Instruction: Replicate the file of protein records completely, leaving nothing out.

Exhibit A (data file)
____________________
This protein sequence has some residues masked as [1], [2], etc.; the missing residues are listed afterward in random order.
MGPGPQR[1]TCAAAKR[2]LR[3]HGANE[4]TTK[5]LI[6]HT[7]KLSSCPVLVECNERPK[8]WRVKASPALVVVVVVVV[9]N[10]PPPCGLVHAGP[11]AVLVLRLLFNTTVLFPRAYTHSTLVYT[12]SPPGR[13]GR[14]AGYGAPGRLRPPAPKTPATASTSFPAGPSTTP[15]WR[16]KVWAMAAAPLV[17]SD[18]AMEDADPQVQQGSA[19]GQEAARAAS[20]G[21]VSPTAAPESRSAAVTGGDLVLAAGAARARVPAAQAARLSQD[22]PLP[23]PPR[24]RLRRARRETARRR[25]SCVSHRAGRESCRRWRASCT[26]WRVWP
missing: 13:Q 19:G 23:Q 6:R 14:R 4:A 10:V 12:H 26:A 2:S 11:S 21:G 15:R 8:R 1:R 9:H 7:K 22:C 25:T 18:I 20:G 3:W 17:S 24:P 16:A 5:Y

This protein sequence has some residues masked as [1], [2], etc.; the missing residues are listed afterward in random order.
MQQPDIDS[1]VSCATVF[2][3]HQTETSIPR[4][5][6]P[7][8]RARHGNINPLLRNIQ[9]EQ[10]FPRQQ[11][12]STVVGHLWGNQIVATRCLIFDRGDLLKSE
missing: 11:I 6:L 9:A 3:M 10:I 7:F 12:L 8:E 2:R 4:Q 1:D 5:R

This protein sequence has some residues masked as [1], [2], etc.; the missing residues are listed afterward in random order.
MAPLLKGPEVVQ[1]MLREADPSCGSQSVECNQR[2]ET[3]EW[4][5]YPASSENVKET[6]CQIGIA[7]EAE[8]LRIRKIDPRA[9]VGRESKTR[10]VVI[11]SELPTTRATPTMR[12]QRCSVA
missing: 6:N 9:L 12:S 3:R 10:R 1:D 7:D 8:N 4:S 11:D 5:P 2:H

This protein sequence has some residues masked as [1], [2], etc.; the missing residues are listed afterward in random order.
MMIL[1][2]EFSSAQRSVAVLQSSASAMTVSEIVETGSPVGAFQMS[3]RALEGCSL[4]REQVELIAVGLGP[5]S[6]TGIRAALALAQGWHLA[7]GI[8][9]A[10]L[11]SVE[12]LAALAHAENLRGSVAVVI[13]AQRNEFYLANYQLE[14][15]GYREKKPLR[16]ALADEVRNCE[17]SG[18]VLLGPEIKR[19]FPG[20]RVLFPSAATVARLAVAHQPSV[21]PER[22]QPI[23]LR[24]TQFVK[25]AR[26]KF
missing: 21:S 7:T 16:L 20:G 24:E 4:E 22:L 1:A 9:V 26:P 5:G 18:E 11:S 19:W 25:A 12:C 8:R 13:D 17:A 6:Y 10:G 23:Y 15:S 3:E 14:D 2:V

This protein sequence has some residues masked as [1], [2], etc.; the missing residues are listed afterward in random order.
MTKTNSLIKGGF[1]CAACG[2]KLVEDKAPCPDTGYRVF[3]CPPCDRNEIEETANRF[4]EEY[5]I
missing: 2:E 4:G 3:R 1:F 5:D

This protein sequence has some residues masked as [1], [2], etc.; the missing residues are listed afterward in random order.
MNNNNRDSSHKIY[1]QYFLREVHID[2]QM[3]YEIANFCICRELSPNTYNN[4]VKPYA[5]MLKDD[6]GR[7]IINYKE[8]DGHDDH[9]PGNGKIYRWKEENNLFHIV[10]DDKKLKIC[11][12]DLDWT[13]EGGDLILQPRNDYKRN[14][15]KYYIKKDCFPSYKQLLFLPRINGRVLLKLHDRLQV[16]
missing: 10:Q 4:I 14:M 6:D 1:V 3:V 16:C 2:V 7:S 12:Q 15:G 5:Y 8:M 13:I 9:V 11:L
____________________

This protein sequence has some residues masked as [1], [2], etc.; the missing residues are listed afterward in random order.
MGPGPQR[1]TCAAAKR[2]LR[3]HGANE[4]TTK[5]LI[6]HT[7]KLSSCPVLVECNERPK[8]WRVKASPALVVVVVVVV[9]N[10]PPPCGLVHAGP[11]AVLVLRLLFNTTVLFPRAYTHSTLVYT[12]SPPGR[13]GR[14]AGYGAPGRLRPPAPKTPATASTSFPAGPSTTP[15]WR[16]KVWAMAAAPLV[17]SD[18]AMEDADPQVQQGSA[19]GQEAARAAS[20]G[21]VSPTAAPESRSAAVTGGDLVLAAGAARARVPAAQAARLSQD[22]PLP[23]PPR[24]RLRRARRETARRR[25]SCVSHRAGRESCRRWRASCT[26]WRVWP
missing: 13:Q 19:G 23:Q 6:R 14:R 4:A 10:V 12:H 26:A 2:S 11:S 21:G 15:R 8:R 1:R 9:H 7:K 22:C 25:T 18:I 20:G 3:W 17:S 24:P 16:A 5:Y

This protein sequence has some residues masked as [1], [2], etc.; the missing residues are listed afterward in random order.
MQQPDIDS[1]VSCATVF[2][3]HQTETSIPR[4][5][6]P[7][8]RARHGNINPLLRNIQ[9]EQ[10]FPRQQ[11][12]STVVGHLWGNQIVATRCLIFDRGDLLKSE
missing: 11:I 6:L 9:A 3:M 10:I 7:F 12:L 8:E 2:R 4:Q 1:D 5:R

This protein sequence has some residues masked as [1], [2], etc.; the missing residues are listed afterward in random order.
MAPLLKGPEVVQ[1]MLREADPSCGSQSVECNQR[2]ET[3]EW[4][5]YPASSENVKET[6]CQIGIA[7]EAE[8]LRIRKIDPRA[9]VGRESKTR[10]VVI[11]SELPTTRATPTMR[12]QRCSVA
missing: 6:N 9:L 12:S 3:R 10:R 1:D 7:D 8:N 4:S 11:D 5:P 2:H

This protein sequence has some residues masked as [1], [2], etc.; the missing residues are listed afterward in random order.
MMIL[1][2]EFSSAQRSVAVLQSSASAMTVSEIVETGSPVGAFQMS[3]RALEGCSL[4]REQVELIAVGLGP[5]S[6]TGIRAALALAQGWHLA[7]GI[8][9]A[10]L[11]SVE[12]LAALAHAENLRGSVAVVI[13]AQRNEFYLANYQLE[14][15]GYREKKPLR[16]ALADEVRNCE[17]SG[18]VLLGPEIKR[19]FPG[20]RVLFPSAATVARLAVAHQPSV[21]PER[22]QPI[23]LR[24]TQFVK[25]AR[26]KF
missing: 21:S 7:T 16:L 20:G 24:E 4:E 22:L 1:A 9:V 26:P 5:G 18:E 11:S 19:W 25:A 12:C 8:R 13:D 17:A 6:Y 10:G 23:Y 15:S 3:E 14:D 2:V

This protein sequence has some residues masked as [1], [2], etc.; the missing residues are listed afterward in random order.
MTKTNSLIKGGF[1]CAACG[2]KLVEDKAPCPDTGYRVF[3]CPPCDRNEIEETANRF[4]EEY[5]I
missing: 2:E 4:G 3:R 1:F 5:D

This protein sequence has some residues masked as [1], [2], etc.; the missing residues are listed afterward in random order.
MNNNNRDSSHKIY[1]QYFLREVHID[2]QM[3]YEIANFCICRELSPNTYNN[4]VKPYA[5]MLKDD[6]GR[7]IINYKE[8]DGHDDH[9]PGNGKIYRWKEENNLFHIV[10]DDKKLKIC[11][12]DLDWT[13]EGGDLILQPRNDYKRN[14][15]KYYIKKDCFPSYKQLLFLPRINGRVLLKLHDRLQV[16]
missing: 10:Q 4:I 14:M 6:D 1:V 3:V 16:C 2:V 7:S 12:Q 15:G 5:Y 8:M 13:I 9:V 11:L